North Lanarkshire Council has drawn up plans for the merger of two existing Catholic secondaries in a new £36m school at Ravenscraig, on the outskirts of Motherwell.
The council believes the proposal is necessary because of a combination of unsuitable and deteriorating buildings at Our Lady's High and Taylor High in Motherwell with Ravenscraig the ideal site for a large new school. The proposals would also save the council money.
However, parents and local politicians have opposed the plan arguing the existing schools are in a reasonable condition and are vital to their communities.
They have also accused the council of trying to use the development - which also involves special school Bothwellpark High - as a way of generating more interest in the Ravenscraig re-development from housing developers and major retailers.
Once the largest steelworks of its kind in Western Europe, the Ravenscraig facility closed in 1992 and since then has been designated as a major urban regeneration project.
Billed as Scotland's first new town in over 50 years, it is already the site of a £32m sports facility and the Motherwell campus of the New College Lanarkshire and has outline planning consent for 3500 new homes. The school is seen as an important part of the next phase of the development.
Tom Milligan, 76, a former pupil and teacher at Our Lady's High who has three grandchildren at the school, said: "The existing schools are on good sites in the community and we don't want children bussed away to another school on a huge site where nothing else is there.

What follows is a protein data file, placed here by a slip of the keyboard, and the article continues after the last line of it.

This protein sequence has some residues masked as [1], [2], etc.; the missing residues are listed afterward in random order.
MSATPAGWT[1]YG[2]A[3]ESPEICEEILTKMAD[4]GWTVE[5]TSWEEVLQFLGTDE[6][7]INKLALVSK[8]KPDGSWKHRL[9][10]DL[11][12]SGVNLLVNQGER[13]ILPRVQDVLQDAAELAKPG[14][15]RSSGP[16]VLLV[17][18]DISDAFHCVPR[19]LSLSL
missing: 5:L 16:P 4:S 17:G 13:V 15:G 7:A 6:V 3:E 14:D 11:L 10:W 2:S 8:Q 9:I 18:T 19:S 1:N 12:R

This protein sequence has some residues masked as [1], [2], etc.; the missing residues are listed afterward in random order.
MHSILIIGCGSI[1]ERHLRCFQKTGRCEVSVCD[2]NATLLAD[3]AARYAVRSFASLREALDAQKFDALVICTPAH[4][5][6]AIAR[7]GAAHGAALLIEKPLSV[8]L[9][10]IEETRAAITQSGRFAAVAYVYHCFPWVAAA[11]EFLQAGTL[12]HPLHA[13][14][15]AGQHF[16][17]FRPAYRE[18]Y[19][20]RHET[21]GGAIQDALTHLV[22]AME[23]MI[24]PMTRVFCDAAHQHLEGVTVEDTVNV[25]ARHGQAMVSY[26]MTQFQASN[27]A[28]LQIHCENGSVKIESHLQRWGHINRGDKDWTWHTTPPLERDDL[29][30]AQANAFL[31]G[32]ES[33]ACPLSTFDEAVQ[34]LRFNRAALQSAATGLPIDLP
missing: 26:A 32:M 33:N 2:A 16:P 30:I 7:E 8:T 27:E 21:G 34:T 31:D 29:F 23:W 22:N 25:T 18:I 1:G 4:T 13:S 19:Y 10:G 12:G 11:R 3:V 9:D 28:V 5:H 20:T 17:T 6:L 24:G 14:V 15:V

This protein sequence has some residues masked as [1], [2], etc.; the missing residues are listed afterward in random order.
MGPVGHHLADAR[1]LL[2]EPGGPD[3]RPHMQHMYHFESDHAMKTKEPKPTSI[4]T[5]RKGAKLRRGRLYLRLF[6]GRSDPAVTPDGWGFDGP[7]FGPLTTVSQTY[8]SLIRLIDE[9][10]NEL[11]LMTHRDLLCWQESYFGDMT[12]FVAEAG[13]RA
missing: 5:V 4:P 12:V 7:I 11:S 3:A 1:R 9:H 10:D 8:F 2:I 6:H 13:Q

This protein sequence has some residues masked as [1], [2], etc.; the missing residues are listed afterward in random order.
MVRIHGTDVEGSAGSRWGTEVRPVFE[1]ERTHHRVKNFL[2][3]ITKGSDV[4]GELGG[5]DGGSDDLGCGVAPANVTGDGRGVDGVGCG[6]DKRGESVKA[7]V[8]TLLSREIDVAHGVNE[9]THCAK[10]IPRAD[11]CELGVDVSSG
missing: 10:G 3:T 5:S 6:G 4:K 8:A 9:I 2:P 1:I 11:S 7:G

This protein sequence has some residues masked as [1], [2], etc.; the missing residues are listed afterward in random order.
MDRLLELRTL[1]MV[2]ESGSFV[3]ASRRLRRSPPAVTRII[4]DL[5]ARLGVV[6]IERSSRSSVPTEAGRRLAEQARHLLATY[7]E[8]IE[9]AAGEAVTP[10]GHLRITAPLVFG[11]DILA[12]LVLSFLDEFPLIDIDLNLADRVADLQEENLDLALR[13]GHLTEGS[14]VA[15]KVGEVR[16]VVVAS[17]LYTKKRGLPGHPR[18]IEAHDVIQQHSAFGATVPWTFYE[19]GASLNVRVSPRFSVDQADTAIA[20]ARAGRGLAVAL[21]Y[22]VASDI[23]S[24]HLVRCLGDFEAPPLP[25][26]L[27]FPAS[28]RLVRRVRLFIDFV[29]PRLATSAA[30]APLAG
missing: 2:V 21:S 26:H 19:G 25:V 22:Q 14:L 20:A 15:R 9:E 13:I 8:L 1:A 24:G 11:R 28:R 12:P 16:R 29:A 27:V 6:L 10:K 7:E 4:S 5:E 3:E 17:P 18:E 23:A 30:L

"There are also concerns about building a school on the former site of a major industrial centre."
Michael McMahon, Scottish Labour MSP for Uddingston and Bellshill, also wants the plans to be withdrawn.
He said: "I want Ravenscraig to work, but it has to be on the basis of establishing a successful commercial and retail centre rather than building a large school to encourage housing development.
"What is particularly concerning to people is that this development is to the detriment of existing communities who want their schools to remain where they are."
However, Jim Logue, the council's convener of learning and leisure services, said the proposed merger had the potential to bring together the best each school had to offer in buildings fit for the 21st century.
He said: "If the plans go ahead, it would represent another exciting chapter in the regeneration of Ravenscraig.
"The former steelworks site is already home to a new £80m college, a £32m sports facility, several hundred houses and it will soon include a new £2.9m family pub and restaurant.
"The site chosen has been prepared and is ready to use and there are no associated health and safety risks. It has been subject to the highest possible safety assessments."
The council said the proposals, if approved, would provide an opportunity for pupils to be educated in a modern teaching environment. Officials will be offering an opportunity for parents from Motherwell to attend an open day at a new £44m school campus in Coatbridge later this month, which they say is built on a similar site.
A spokesman for Ravenscraig Ltd, which is leading the development, said: "We look forward to continuing negotiations with the council over the location and design of the shared campus." The consultation deadline has been extended to May 16.